Small cap stocks have shown some improvements in the last couple of years. This made them become more interesting and appealing to investors. 2018 in particular, has been the year where small company shares have shown the biggest improvement on the market so far. As a matter of fact, small cap shares, as a group, have increased by 11.4% this year, which is significantly more than an 8.5% increase for large-cap shares. Now, investors are beginning to wonder about the reason behind this increase and will it continue to increase as well.
But, more importantly, investors are asking themselves where they should invest. Besides, what are small cap stocks exactly? As you may already know, small cap refers to small companies whose market value determines their capitalization. In other words, companies whose capitalization is worth between $300 million and $2 billion are considered small cap. What’s more, small caps usually have higher stock prices, but it’s the number of available shares on the market that makes them small in the first place. That being said, here’s how and why to invest in small cap stocks.
What’s in it for the investors?
If you’re wondering why you should invest in small cap stocks when there are so many large companies with greater shares on the market, then you’re probably missing out on the potential that small cap stocks actually have. Individual investors have a greater advantage over the institutional ones when it comes to small cap shares. The main reason is that the institutional investors have a tendency to buy large blocks of shares. For large-stock shares, those are relatively small fractions of a big company.
On the other hand, those blocks are a huge percentage of a small company cap. When large blocks of small cap shares are purchased by institutional investors, they automatically trigger the SEC (Securities and Exchange Commission) filings thus making it a public knowledge which, in turn, inflates the stock price. Whereas, individual investors almost never trigger the SEC filings, because they don’t often buy blocks of shares.
What’s driving the small cap improvements?
There are many factors that are allowing small caps to boast greater advantages and there are also trends on the market that are driving the improvements in small caps as well. For example:
- Tax reforms – After the “Tax Cuts and Jobs Act” has been signed in the U.S. the taxes went down from 28% for large-cap and 32% for small cap to 21% for each. The greater cut of 11% benefits small caps more, as it enables more benefits, such as reinvestment opportunities, stock buybacks, higher earnings per share and so on.
- Thin market – Small caps are oftentimes thinly traded, which can prove to be a great opportunity for perceptive investors. When a small company starts to grow and it earns more revenue over time, the general public becomes more aware of its existence and its growth forecasts. That’s when the demand for stocks increases as well. Therefore, when investors start to compete for the limited number of stocks, the price is bound to go up.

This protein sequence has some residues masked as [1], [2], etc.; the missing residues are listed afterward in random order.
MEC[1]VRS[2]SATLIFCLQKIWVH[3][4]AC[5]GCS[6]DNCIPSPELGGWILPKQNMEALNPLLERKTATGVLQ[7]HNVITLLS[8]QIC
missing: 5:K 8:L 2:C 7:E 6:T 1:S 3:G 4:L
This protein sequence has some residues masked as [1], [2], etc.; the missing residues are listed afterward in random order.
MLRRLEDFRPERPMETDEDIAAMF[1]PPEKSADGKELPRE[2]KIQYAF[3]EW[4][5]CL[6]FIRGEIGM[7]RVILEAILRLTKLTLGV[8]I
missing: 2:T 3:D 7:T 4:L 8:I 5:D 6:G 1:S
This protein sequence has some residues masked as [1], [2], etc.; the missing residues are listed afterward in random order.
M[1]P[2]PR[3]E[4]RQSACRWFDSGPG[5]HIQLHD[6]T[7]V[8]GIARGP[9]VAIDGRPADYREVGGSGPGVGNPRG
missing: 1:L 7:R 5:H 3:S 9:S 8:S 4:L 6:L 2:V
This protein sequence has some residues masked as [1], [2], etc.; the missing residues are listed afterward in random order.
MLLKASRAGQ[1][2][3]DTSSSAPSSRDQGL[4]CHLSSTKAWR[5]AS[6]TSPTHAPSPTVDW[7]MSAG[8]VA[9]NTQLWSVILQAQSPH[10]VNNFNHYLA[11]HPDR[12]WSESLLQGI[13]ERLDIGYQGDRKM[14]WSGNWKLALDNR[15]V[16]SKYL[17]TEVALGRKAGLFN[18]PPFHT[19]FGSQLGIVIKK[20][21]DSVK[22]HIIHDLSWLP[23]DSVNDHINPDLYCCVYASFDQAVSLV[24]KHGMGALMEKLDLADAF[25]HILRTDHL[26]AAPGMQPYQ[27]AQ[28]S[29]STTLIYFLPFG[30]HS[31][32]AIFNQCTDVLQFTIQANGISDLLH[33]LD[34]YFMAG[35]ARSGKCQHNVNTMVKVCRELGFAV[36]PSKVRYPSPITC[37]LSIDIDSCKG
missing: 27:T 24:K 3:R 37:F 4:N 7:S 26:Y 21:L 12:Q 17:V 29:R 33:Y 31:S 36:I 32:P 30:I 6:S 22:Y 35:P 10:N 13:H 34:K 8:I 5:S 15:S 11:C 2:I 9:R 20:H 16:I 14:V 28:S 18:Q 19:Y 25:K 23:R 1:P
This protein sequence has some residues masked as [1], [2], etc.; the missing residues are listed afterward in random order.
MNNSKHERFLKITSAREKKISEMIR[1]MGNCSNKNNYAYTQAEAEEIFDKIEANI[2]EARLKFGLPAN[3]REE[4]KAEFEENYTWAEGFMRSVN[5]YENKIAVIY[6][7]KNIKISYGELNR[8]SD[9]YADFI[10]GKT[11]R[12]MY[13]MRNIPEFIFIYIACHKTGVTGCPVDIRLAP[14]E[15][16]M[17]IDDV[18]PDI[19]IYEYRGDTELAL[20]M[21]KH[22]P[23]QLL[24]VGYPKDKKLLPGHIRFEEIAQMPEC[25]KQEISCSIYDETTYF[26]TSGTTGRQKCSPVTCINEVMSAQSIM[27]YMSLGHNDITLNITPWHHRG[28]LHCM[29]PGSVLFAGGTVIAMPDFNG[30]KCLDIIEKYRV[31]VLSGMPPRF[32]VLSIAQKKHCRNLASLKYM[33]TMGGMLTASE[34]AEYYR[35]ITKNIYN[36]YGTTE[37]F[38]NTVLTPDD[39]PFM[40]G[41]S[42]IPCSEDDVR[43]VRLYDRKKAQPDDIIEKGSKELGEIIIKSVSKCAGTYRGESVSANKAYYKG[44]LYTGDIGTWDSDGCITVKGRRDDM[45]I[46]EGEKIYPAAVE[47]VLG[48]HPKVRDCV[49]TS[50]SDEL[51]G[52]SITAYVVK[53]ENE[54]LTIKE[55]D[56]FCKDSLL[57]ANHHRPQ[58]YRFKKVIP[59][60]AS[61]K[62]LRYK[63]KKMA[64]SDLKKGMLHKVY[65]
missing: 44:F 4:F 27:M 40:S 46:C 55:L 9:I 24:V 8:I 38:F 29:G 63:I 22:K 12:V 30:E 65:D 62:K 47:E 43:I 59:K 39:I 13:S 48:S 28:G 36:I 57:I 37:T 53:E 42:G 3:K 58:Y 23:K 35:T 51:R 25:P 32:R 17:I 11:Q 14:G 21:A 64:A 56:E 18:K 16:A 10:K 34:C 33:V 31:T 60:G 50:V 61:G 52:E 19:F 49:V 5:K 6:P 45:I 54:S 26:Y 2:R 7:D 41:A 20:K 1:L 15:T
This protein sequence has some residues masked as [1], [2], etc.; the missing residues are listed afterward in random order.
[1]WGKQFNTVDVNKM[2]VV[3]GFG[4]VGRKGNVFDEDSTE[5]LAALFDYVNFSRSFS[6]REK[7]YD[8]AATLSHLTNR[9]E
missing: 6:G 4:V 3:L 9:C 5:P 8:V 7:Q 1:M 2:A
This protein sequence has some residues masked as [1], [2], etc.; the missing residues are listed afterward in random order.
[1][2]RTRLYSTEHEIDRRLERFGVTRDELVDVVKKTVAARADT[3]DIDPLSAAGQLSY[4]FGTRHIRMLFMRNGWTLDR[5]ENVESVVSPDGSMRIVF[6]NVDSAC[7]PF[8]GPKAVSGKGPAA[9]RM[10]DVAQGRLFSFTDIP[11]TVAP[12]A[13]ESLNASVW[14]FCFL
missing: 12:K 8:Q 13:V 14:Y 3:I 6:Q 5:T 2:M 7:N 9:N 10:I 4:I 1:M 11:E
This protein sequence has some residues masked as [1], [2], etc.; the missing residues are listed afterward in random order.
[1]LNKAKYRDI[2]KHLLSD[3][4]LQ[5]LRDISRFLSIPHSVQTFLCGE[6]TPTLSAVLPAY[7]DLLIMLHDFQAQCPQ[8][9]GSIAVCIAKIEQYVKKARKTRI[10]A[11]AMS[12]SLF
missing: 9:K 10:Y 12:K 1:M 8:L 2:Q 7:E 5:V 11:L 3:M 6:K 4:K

- Acquisitions and mergers – Large companies oftentimes buy smaller ones to advance on new markets. It’s oftentimes cheaper for large companies to acquire small ones instead of starting a competitive branch from scratch. That and the fact that large companies are willing to pay premium for small successful companies makes small caps a worthy investment.
Where to invest?
The number of small companies on the market continues to increase, as more small caps have sold their shares to the public in 2018. In fact, 127 small companies sold shares, which is a 42.7% increase compared to the same time last year. Investors who are willing to diversify their portfolio with such shares should look for small cap stocks with the highest P/E (Price-to-Earnings) ratio. The main reason is that companies with the highest P/E ratio or negative earners came through as the highest return in the small caps group.
What’s more, to ensure maximum ROI, investors should strongly consider stretching their investments to longer periods. The reason behind this is that small caps can easily outperform large-caps. For example, small caps have increased in value on average by more than 12% annually between 1927 and 2007, while large caps have increased value by 10% during the same time period. It’s estimated that small caps will meet the year’s end with an S&P 600 ratio of 13% to 17%, thus outperforming large-caps.
Another interesting fact is that statistics show that small caps have been up to 100% since 1986 when GDP was around 2% to 3%. It’s estimated that the GDP for 2018 will be in 2% to 3% range, while consensus estimates it to be above 2% in 2019 as well. According to those statistics, when the GDP is within 2% or 3% range, small caps become a profitable investment opportunity.
Investors that haven’t considered small cap stocks as part of their portfolio diversification should definitely do so. Small caps are on the rise and they prove to have great potential for a substantial return on investment.